lefteh's avatar

Because of my job, I eat out at fancy restaurants pretty routinely, and (in my experience) it’s perfectly fine to ask for your leftovers to be bagged or boxed. As suggested earlier, some nice restaurants spend a lot of money on their leftover packaging. And, at the very few five-star restaurants I’ve been to, many actually ask if you’d like them to package the remainder of your meal.

Jeruba's avatar

@girlofscience, you don’t have to call it a “doggie bag” or speak of “leftovers.” Much nicer to just ask if they could wrap up the rest. In fact, even at a fine restaurant they may offer before you have to say anything: “Would you like me to wrap this for you?” I have a friend with a tiny appetite who routinely takes home 1 to 2 meals’ worth. In these suddenly frugal days, we don’t want to see them discard a half-full plate. But even that is much less wasteful than (ahem) discarding it all at the roadside a half hour later.

Darwin's avatar


I don’t know if I have offended any restaurants or any chefs, but I often ask for a take-home container to be delivered with the food, and place half the food (or more) in the container before I even dig into it. That allows me to “clean my plate” without overindulging and also means my “leftovers” are nice and hygienic to reheat and eat later. So far, no one has ever said a word to me about it (except in places like I-Hop where they specialize in huge amounts of inexpensive food).

In addition, in my experience, the really fine restaurants don’t serve great whopping amounts of food and they expect you to take several hours to eat what they do serve. It is about appreciating the skill and artistry of the preparation and the quality of the ingredients.

As to why you can’t consume as much as you used to, your body was ramped up to cope with the unnaturally huge amounts of food you were consuming before. Now that you have gone to a more natural way of eating (remember, we were hunter-gatherers and usually snacked on small bits throughout the day, with rare feasts) your body has uttered a sigh of relief and quit producing as much acid and gall to breakdown the food. Thus, in addition to possible “stomach shrinkage” you are probably not making enough gall any longer to deal with the sudden increase in fat that you get from a restaurant meal. Hence, the feeling of nausea and the need to vomit.

La_chica_gomela's avatar

As to the discussion of to-go boxes. I’ve waited tables at several very classy restaurants, and it was seen as part of our high level of service to box the rest of a guest’s meal for him or her if it was his/her preference, not as a positive or negative reflection on them at all.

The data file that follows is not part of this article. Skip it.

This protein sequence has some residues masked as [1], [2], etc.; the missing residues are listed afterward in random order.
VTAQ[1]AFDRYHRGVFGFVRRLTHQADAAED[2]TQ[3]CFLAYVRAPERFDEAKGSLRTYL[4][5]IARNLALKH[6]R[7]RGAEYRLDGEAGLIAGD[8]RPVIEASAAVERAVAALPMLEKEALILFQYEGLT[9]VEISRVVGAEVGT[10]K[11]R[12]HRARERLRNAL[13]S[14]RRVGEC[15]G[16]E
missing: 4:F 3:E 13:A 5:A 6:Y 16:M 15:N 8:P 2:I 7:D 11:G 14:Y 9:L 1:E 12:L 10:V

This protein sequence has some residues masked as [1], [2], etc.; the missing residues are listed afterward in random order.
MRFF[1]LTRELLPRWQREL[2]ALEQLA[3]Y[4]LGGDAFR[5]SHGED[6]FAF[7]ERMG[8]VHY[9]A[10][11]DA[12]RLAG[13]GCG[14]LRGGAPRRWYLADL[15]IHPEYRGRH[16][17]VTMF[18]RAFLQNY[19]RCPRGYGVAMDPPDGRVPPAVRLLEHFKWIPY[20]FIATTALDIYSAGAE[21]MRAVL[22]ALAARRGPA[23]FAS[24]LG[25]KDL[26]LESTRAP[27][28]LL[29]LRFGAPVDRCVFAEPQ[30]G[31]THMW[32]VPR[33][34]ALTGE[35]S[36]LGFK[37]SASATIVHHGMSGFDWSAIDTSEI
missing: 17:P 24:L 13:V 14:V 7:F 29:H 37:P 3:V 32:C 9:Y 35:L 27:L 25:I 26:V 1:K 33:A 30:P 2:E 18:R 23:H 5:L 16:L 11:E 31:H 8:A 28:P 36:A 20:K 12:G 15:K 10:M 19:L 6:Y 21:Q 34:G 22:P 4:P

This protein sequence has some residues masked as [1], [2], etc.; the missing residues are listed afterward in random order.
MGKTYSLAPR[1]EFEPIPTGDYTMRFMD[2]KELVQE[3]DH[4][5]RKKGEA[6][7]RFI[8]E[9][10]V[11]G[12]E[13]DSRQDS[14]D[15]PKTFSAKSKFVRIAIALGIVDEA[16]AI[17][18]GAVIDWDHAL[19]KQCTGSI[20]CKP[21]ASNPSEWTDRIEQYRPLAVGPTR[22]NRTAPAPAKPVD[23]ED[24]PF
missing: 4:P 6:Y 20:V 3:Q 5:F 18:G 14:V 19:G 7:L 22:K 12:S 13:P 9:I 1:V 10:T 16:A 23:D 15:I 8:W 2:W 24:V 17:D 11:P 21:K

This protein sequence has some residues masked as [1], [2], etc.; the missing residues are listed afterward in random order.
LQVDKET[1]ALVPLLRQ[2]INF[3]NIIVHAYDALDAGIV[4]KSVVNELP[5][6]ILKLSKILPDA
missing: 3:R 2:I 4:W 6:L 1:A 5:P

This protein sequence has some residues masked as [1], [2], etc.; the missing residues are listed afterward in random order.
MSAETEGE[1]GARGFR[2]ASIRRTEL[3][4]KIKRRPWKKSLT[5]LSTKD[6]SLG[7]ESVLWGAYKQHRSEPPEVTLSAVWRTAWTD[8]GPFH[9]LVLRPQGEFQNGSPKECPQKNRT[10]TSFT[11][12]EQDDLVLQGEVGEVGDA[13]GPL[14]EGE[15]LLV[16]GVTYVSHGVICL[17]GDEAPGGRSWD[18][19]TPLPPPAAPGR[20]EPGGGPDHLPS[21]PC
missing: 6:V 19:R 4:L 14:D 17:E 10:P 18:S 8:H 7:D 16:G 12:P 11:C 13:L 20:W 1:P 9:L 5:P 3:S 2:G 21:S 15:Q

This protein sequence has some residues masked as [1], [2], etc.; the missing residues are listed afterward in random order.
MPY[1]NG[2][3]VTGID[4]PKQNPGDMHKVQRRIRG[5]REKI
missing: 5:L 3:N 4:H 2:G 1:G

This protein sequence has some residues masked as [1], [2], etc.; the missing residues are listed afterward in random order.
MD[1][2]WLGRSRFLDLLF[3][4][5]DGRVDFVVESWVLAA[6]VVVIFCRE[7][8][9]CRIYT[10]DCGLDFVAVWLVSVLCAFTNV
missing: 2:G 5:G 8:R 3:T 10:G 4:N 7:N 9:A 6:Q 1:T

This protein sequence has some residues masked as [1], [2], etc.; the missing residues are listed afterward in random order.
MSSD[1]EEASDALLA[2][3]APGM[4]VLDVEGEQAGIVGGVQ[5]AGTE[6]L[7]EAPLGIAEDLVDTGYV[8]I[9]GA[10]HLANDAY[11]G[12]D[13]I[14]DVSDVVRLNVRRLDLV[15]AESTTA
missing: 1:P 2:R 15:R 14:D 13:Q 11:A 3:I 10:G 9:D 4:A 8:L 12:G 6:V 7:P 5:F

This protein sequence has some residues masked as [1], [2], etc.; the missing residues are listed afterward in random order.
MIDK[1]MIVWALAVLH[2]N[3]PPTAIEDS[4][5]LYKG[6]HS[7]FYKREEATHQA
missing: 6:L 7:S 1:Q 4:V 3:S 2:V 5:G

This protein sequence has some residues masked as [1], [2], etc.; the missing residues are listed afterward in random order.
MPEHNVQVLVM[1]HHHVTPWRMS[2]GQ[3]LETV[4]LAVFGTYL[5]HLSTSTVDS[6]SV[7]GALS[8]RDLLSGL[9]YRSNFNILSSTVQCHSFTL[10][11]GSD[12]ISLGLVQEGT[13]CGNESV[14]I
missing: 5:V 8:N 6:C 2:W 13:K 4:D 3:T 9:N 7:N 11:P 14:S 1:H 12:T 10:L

I preface the rest of my response with the fact that I am not a doctor or a medical professional of any kind, so take this with a grain of salt:

I used to have a friend who threw up if he ate too much, and after going to the doctor, he found out that it was related to heart-burn and acid reflux. This may or may not be the case for you.

It might be that before, you had just trained your stomach the same way a competitive eater does, and when you started a healthier diet, you sort of “de-trained” it, so perhaps you need to either pick one or the other—either eat huge gigantic meals regularly – or always eat smaller, more reasonable meals.

dynamicduo's avatar

You are the customer, you are entitled to whatever you’d like, even if that includes having your meal wrapped up for takeaway later. Some fancy restaurants do phone orders (or if super fancy and desirable, plane orders) so it’s really not uncommon. If you don’t want to pack things up though, you’ll just have to monitor your stomach, eat slowly, and stop feeling the need to eat everything on your plate.

The worst insult to the chef is simply not eating the food on your plate. It’s worse than sending it back to be fixed or talking to the maitre d’. If you ask for a take home package, you’re saying, “the food is so tasty and I enjoyed it while fresh and delicious, and I’m also wanting to eat it reheated tomorrow when it’s not at its peak of deliciousness.” Not to mention, it’s likely not the chef who is packing the plate up, often the servers take care of that, though it may vary. If you want to approach it with the most respect, send your compliments to the chef via your waiter after you’ve had a few bites, that way the chef knows you think the food is delicious and thus mitigates the (very small) chance of anyone being offended at the leftovers. But like I’ve said, a true chef is there to please his or her customers, not to impose their rules and requirements such as your ex-boyfriend did with your steak preference (ridiculous, and this is coming from someone who eats their steak on the total opposite side of you [blue]).

aprilsimnel's avatar

@girlofscience – Thanks for mentioning SparkPeople. The name of the site was at the tip of my frontal lobe, but I just couldn’t recall it.

sdeutsch's avatar

I’ve never been able to eat very much in one sitting (I come from a whole family of small-stomached people!), so I trained myself a long time ago to just savor whatever I can eat, and not feel bad about not eating all of it. I almost always take half of my dinner home from restaurants (even fancy ones) – I see it as a compliment to the chef that I actually want to take it home, rather than leaving half of it on my plate uneaten…

If you’re eating with someone else who doesn’t eat huge amounts of food, you can also try getting a salad or appetizer for each of you and then splitting an entree (since, as @aprilsimnel pointed out, most restaurant entrees are two servings anyway). Most restaurants are happy to let you split things – and the fancy ones will often put it on separate plates in the kitchen, so it’s just like getting a smaller meal…

janbb's avatar

I had a similar problem with diarrhea after eating out for about a year so I can sympathize with your problem. It certainly made eating out tension producing. For me, part of the solution was learning to carry immodium. Maybe there’s an anti-emetic you can have with you for security. Eventually the problem went away. I do usually eat small meals generally so part of it was eating too much but somehow a vicious psychological cycle seemed to exacerbate the situation. Knowing I had a medical solution with me just in case really helped. But I also do think it’s important to keep the meal size smallish when you eat out. I will often have an appetizer as a main dish or take food home. Servers are increasingly used to people doing that – they know the portions are too large.